Thursday, July 19, 2018

Circe by Madeline Miller

My insomnia has a name and it is "Circe." I wasn't even expecting to like this book, you see. When I was young, my mom used to read me stories from a big book of fables about the Greek gods, and apart from Ancient Egypt and dinosaurs, Greek mythology was one of the major precociously geeky obsessions of my childhood - only the Greek gods, with their adultery, vanity, cruelty, fickle affections, and crippling humanity, had an edge on Cretaceous Park and the Egyptian pantheon: they were relatable.

So obviously, with that "inside knowledge" under my belt, I was leery of starting CIRCE. The hype didn't help, either. Lately, I've noticed a disturbing trend of people dog-piling on hype trains that seem to go absolutely nowhere for me as soon as I (reluctantly) get on board. I started CIRCE fully expecting to hate it, so I'm sure you can imagine my surprise when it didn't just blow my expectations out of the water, it made me feel... feelings.

Circe appears in Homer's Odysseus, which is an epic you were probably forced to read in high school. I was forced to read it twice - first in high school, and then in college. Circe is the witch who entices Odysseus's men with wine and food, only to turn them into pigs, and then seduces him, because why not. Miller re-imagines that story, piecing a heroic origin fable in which the woman gets center stage. We follow Circe as a young and unloved demigod, caught up in the power-play between Titan and Olympian, despised by her mother and abused by her siblings. We see her fall in love, have her heart broken, and learn not just how to be cruel - but also how to be kind. In many ways, it reminded me a bit of GAME OF THRONES, but GoT is notoriously unfriendly to its female characters, and even though countless bad things happen to Circe, she gets stronger and stronger, with grit and indefatigable spirit that none of the women in GAME OF THRONES really have.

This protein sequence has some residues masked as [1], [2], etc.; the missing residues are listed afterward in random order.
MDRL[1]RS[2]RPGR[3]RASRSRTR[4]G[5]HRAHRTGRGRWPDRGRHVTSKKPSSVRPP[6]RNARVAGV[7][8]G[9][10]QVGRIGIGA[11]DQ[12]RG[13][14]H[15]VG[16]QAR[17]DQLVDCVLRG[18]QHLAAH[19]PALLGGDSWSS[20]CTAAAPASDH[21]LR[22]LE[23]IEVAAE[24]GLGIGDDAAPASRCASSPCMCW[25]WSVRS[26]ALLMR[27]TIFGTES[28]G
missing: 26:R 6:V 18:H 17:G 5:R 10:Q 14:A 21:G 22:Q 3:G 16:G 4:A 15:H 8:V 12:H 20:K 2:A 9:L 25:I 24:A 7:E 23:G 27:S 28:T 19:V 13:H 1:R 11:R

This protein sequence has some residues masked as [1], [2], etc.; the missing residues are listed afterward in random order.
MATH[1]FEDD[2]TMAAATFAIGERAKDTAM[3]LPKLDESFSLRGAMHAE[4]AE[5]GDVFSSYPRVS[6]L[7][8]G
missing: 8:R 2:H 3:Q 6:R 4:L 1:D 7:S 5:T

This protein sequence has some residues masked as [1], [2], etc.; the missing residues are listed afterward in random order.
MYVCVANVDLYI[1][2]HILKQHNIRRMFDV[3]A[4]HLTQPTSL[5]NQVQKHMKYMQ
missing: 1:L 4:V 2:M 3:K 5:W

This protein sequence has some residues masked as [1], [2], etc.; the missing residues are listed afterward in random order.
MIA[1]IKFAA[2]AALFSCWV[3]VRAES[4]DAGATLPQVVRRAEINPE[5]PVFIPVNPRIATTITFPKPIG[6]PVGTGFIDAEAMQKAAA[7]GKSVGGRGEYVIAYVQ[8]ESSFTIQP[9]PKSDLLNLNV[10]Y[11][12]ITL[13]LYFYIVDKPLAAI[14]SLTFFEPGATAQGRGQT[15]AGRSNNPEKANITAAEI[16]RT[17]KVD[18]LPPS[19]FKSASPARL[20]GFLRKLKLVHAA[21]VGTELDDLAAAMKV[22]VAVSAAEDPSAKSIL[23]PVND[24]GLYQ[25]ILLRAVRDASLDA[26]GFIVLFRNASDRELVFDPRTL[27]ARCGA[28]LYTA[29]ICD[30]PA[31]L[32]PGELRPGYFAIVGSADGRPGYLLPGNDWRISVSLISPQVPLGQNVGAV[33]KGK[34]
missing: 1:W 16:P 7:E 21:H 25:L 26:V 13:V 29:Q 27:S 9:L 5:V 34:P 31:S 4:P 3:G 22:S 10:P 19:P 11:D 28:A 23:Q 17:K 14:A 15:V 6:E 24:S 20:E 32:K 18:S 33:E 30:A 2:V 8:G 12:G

What really sets this book apart, though, is the gorgeous writing. I wanted to highlight everything in this book. It was more quotable than Mean Girls. Circe shines from the pages like the sun-goddess that she is, and I loved seeing her character grow and develop within the framework of the gorgeous, gilded, lyrical prose. I couldn't put the book down - and it's a long book! I finished it in just a few days. Too often, authors seeking to humanize villains in fiction end up taking away the core of steel that made them a force to be reckoned with in the first place. Miller leaves Circe's steel core intact, but gives her an aching vulnerability, and a naivete that becomes the ivory tower of her immortality.

If you've been holding yourself back from this book because of the hype, I urge you to try it. This is one of the best fantasy books I've read in a while, and the writing is reminiscent of Margaret Atwood at her very best. I can't wait to see what else this author writes, and I've already put in a request for her Achilles book at the library. This book was just that good. I was very sad when it ended.

5 out of 5 stars

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